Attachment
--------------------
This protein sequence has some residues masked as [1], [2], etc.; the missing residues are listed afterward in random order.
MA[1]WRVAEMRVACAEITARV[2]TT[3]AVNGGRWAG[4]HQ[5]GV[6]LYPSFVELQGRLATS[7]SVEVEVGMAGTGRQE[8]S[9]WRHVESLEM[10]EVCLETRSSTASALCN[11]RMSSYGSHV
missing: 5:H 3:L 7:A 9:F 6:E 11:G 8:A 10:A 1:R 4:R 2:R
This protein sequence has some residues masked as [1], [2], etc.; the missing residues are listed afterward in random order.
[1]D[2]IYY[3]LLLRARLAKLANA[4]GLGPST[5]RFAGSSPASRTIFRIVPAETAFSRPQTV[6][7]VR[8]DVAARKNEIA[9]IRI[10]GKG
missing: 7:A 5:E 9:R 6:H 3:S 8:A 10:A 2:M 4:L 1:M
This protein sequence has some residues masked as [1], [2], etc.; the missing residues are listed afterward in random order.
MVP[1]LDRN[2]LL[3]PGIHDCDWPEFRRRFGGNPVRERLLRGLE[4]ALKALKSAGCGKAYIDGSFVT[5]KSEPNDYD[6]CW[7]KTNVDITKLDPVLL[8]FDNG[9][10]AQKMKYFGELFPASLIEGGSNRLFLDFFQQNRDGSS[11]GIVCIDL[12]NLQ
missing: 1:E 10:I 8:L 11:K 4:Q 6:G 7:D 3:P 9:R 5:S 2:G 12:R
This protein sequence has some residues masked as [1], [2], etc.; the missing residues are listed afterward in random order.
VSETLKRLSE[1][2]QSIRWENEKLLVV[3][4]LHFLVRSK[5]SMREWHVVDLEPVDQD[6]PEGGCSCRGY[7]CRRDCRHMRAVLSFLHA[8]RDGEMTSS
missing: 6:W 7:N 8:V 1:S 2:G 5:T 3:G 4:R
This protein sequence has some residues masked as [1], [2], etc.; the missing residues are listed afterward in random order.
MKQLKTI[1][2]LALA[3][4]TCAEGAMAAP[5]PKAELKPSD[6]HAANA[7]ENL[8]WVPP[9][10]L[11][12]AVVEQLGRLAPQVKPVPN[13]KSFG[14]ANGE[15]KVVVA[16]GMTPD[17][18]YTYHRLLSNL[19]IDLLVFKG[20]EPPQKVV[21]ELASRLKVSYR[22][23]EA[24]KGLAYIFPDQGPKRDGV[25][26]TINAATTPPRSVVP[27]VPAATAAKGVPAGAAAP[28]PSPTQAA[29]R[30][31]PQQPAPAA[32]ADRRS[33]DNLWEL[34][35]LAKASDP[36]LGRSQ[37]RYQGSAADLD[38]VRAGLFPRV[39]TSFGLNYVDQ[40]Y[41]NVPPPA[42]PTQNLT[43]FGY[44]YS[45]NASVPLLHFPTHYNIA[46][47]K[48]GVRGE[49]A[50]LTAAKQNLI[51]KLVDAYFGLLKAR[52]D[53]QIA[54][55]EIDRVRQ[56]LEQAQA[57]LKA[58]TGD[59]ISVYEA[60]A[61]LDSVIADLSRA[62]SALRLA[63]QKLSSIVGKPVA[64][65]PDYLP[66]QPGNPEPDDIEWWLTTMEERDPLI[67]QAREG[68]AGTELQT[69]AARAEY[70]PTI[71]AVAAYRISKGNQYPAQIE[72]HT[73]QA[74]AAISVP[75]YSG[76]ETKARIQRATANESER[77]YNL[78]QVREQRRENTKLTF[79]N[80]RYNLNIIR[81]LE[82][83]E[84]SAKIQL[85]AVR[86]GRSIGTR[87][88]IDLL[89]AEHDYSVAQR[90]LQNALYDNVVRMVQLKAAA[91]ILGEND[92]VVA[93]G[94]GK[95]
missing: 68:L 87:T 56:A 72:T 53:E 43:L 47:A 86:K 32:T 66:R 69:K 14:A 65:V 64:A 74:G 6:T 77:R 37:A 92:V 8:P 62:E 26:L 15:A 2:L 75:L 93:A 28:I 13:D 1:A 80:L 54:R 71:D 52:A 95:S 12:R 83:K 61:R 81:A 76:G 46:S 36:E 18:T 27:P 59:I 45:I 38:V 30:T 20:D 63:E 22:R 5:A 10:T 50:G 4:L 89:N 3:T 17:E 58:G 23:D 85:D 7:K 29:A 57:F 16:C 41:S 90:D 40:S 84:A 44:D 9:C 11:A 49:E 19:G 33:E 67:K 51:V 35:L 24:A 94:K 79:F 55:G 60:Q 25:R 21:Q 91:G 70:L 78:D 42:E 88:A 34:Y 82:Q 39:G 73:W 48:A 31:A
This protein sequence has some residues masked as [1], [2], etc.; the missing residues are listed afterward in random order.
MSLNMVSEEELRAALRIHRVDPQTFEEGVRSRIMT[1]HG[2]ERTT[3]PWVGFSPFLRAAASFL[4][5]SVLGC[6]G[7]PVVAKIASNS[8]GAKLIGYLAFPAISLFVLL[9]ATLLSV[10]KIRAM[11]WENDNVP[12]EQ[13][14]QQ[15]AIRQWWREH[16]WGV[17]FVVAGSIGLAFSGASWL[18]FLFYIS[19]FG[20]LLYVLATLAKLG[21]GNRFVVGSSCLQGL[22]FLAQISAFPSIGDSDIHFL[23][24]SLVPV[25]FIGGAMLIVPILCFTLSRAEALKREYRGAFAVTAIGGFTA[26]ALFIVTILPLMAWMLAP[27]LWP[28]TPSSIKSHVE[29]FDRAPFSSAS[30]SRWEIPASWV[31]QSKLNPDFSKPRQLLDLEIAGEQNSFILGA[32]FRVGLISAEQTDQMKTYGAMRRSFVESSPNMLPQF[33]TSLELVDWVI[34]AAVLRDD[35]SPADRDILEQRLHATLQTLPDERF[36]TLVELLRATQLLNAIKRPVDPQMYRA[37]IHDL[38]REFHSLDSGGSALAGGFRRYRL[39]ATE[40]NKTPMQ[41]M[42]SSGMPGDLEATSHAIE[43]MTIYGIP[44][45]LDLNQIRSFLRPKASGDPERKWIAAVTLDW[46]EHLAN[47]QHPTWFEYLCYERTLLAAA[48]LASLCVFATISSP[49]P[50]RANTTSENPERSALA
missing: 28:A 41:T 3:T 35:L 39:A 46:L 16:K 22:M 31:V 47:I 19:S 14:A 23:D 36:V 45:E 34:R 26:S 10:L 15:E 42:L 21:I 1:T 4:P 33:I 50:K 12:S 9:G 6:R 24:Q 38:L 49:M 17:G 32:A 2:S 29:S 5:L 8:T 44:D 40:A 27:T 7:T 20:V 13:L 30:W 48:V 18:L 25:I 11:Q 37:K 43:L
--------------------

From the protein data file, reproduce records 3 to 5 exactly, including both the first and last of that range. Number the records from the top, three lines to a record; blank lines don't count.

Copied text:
This protein sequence has some residues masked as [1], [2], etc.; the missing residues are listed afterward in random order.
MVP[1]LDRN[2]LL[3]PGIHDCDWPEFRRRFGGNPVRERLLRGLE[4]ALKALKSAGCGKAYIDGSFVT[5]KSEPNDYD[6]CW[7]KTNVDITKLDPVLL[8]FDNG[9][10]AQKMKYFGELFPASLIEGGSNRLFLDFFQQNRDGSS[11]GIVCIDL[12]NLQ
missing: 1:E 10:I 8:L 11:K 4:Q 6:G 7:D 3:P 9:R 5:S 2:G 12:R
This protein sequence has some residues masked as [1], [2], etc.; the missing residues are listed afterward in random order.
VSETLKRLSE[1][2]QSIRWENEKLLVV[3][4]LHFLVRSK[5]SMREWHVVDLEPVDQD[6]PEGGCSCRGY[7]CRRDCRHMRAVLSFLHA[8]RDGEMTSS
missing: 6:W 7:N 8:V 1:S 2:G 5:T 3:G 4:R
This protein sequence has some residues masked as [1], [2], etc.; the missing residues are listed afterward in random order.
MKQLKTI[1][2]LALA[3][4]TCAEGAMAAP[5]PKAELKPSD[6]HAANA[7]ENL[8]WVPP[9][10]L[11][12]AVVEQLGRLAPQVKPVPN[13]KSFG[14]ANGE[15]KVVVA[16]GMTPD[17][18]YTYHRLLSNL[19]IDLLVFKG[20]EPPQKVV[21]ELASRLKVSYR[22][23]EA[24]KGLAYIFPDQGPKRDGV[25][26]TINAATTPPRSVVP[27]VPAATAAKGVPAGAAAP[28]PSPTQAA[29]R[30][31]PQQPAPAA[32]ADRRS[33]DNLWEL[34][35]LAKASDP[36]LGRSQ[37]RYQGSAADLD[38]VRAGLFPRV[39]TSFGLNYVDQ[40]Y[41]NVPPPA[42]PTQNLT[43]FGY[44]YS[45]NASVPLLHFPTHYNIA[46][47]K[48]GVRGE[49]A[50]LTAAKQNLI[51]KLVDAYFGLLKAR[52]D[53]QIA[54][55]EIDRVRQ[56]LEQAQA[57]LKA[58]TGD[59]ISVYEA[60]A[61]LDSVIADLSRA[62]SALRLA[63]QKLSSIVGKPVA[64][65]PDYLP[66]QPGNPEPDDIEWWLTTMEERDPLI[67]QAREG[68]AGTELQT[69]AARAEY[70]PTI[71]AVAAYRISKGNQYPAQIE[72]HT[73]QA[74]AAISVP[75]YSG[76]ETKARIQRATANESER[77]YNL[78]QVREQRRENTKLTF[79]N[80]RYNLNIIR[81]LE[82][83]E[84]SAKIQL[85]AVR[86]GRSIGTR[87][88]IDLL[89]AEHDYSVAQR[90]LQNALYDNVVRMVQLKAAA[91]ILGEND[92]VVA[93]G[94]GK[95]
missing: 68:L 87:T 56:A 72:T 53:E 43:L 47:A 86:K 32:T 66:R 69:K 14:A 65:V 64:A 74:G 6:T 77:R 37:A 92:V 8:P 62:E 26:L 15:A 2:L 75:L 93:A 28:I 13:D 1:A 80:L 54:R 71:D 52:A 95:S 12:R 83:K 61:R 81:A 76:G 46:S 36:E 18:T 27:P 59:I 45:I 38:V 30:T 20:D 63:E 22:R 5:A 10:T 50:G 4:L 89:N 3:T 17:E 58:G 23:D 85:D 7:K 29:A 57:F 16:C 41:S 90:D 40:S 84:A 44:D 9:C 11:A 49:E 19:G 33:E 67:K 51:V 35:L 24:A 94:K 79:F 55:G 60:Q 25:R 21:Q 91:G 70:L 78:D 42:E 88:A 34:Y 82:Q 39:G 73:W 48:A 31:A